Starting at Home

In the past year, crowds of activists have protested outside government buildings in Ukraine, universities in Venezuela and city squares in Turkey. Thousands, tens of thousands and maybe even hundreds of thousands of citizens, make their voices heard through signs, chants and other calls for change.

On Nov. 27, 2013, four high school juniors picketed at the intersection of El Camino Real and Del Mar Heights Road in support of a cause that does not directly affect the San Diego area, but festers across the Atlantic Ocean and in Saudi Arabia. Holding posters that read “Honk for Saudi Women Drivers,” TPHS Amnesty International Youth Group President Nivaasya Ramachandran (11), Vice President Anna Huang (11) and members Sean Uribe (11) and Meera Kota (11) got 352 honks in less than an hour.

Honks may seem like weak opposition to the deplorable status of Saudi women drivers, but Ramachandran’s goal was awareness and public pressure, which she thinks is step one in affecting change in distant circumstances.

Dubbed “grassroots pressure,” the tactic for change used by Amnesty International is essentially indirect lobbying — members seek to inspire enough public outrage to attract the attention of policymakers. This, in fact, might prove as useful as donating money to a cause, which may help with the expense of fighting the good fight but may not affect policy.

“We got over 350 honks in an hour, which shows that people here do care,” Ramachandran said. “Even if we just got two people to Google the issue, we could make a difference.”

Having lived in Malaysia, Korea, China and Belgium, Ramachandran feels like she “owes a kind of patriotism to the whole world rather than one country.”

“[Living in so many countries] helped me see that it doesn’t matter how different you are,” Ramachandran said. “It was so different growing up in Korea; whenever we went to the supermarket, I was the only ‘dark’ kid … it just made me see that it doesn’t matter if you’re different, you can still help each other.”

According to Amnesty International India Country Director Ananthapadmanabhan Guruswamy, “the range of human rights violations cuts across the developing and developed world divide.”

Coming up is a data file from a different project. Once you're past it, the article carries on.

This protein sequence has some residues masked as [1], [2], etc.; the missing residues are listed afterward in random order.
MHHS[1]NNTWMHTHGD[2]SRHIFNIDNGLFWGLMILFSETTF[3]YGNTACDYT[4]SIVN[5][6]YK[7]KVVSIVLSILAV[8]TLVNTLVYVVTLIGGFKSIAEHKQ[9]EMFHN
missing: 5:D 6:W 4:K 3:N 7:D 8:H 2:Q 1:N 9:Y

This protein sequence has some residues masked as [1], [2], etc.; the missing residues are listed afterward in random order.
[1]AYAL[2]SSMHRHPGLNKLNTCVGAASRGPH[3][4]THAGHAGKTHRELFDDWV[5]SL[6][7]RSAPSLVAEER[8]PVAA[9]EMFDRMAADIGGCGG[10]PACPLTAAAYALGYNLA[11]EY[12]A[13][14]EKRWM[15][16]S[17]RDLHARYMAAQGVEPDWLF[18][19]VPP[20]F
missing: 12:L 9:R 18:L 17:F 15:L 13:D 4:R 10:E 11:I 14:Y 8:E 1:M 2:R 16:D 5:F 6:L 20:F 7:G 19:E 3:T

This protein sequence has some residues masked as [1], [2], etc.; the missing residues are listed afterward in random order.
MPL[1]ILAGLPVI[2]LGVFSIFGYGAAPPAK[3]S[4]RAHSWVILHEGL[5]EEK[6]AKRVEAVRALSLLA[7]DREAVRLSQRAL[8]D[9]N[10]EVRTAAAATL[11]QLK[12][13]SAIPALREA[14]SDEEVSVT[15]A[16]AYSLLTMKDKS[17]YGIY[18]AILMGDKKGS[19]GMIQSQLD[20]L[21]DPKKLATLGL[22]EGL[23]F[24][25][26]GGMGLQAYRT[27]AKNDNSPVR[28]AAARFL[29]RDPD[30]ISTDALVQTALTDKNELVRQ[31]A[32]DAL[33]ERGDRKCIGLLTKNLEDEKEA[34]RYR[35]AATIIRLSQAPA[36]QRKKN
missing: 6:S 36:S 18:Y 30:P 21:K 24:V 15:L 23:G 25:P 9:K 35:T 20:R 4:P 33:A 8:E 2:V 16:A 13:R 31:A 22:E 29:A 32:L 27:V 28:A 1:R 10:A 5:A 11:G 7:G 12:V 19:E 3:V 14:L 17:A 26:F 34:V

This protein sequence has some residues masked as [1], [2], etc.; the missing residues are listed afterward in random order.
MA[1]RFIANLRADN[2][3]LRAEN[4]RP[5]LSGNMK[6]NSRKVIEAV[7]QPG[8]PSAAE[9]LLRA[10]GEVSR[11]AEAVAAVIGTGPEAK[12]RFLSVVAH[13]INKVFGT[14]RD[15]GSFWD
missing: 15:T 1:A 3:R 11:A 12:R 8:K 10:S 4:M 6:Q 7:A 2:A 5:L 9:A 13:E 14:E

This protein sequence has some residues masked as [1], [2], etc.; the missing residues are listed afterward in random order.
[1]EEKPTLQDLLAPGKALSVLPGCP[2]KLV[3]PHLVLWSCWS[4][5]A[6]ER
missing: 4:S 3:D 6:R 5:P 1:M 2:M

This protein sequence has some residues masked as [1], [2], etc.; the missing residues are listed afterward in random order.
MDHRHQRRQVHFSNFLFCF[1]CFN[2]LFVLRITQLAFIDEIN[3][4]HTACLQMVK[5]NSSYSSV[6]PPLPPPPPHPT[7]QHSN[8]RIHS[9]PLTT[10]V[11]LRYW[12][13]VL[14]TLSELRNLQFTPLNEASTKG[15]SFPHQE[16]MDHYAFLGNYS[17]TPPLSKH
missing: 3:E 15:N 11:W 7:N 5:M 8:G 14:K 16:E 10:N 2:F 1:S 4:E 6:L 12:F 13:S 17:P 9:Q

“What is different about the developing world is that institutions like the police and the courts are typically less accountable than in the first world,” Guruswamy said. “Therefore, the difficulty in the developing world is in the implementation of human rights principles and [holding people accountable] when violations occur.”

Ramachandran, who was introduced to Amnesty International by a teacher in Belgium, was so inspired that she decided to start an Amnesty International Youth Group at TPHS.

“I feel like sometimes we underestimate how important it is to bear these things in mind, to talk about it with other people,” Ramachandran said. “That’s what the power of just talking about it can do. Of course raising money and donating is very important, but it is also important to give these people voices they don’t have.”

Kota agrees that the biggest impact students can have with what resources they have is “opening perspectives.”

“I’m very interested in womens’ rights, especially, and there are a lot of issues that TPHS kids aren’t aware of,” Kota said. “Knowing all the problems out there, like trafficking, slavery, and inequality in eduation — it sometimes makes me feel helpless that I can’t do anything directly.”

To Kota, the “honks” — recognitions of a global problem — are stepping stones to change.

“I feel like while we’re sitting in Carmel Valley, it’s easy to think, ‘Oh, bad things are happening in the world,’” Kota said. “It’s a different matter entirely to do something about it, whether that’s actually visiting a country and volunteering, or just trying to educate more people so that more people will care.”

Kota hopes that once people are educated about human rights issues, more will take the initiative to create change, whether by increasing awareness or by helping internationally like she plans to; Kota hopes to volunteer in Indonesia in the future.

“We’re like grass in a field, and if we got every blade of that grass to create a fuss about human rights issues going on in the world, sooner or later the authorities would have to listen and react to our voices,” Ramachandran said.

The “authorities” often have the ability to effect change, but governments do not always have incentives to disturb the status quo. Policies that violate rights may be economically advantageous, or goverment officials may not want to interfere with religious practice, even though it may be discriminatory.

“Sometimes the government colludes in the violations that are perpetrated by big corporations or, at other times, government officials themselves are responsible for the violations, an example being the demolishing of a slum without providing adequate housing alternatives,” Guruswamy said. “Governments have the obligation to actively protect the human rights of every person in their territory. But in practice, [in] some sections of society, some individuals are more powerful, and the rights of the poor and marginalized are violated.”

When government cannot see the social injustice they may be perpetuating, organizations like Amnesty International take matters into their own hands, sometimes with young students and organizations close to home at the forefront.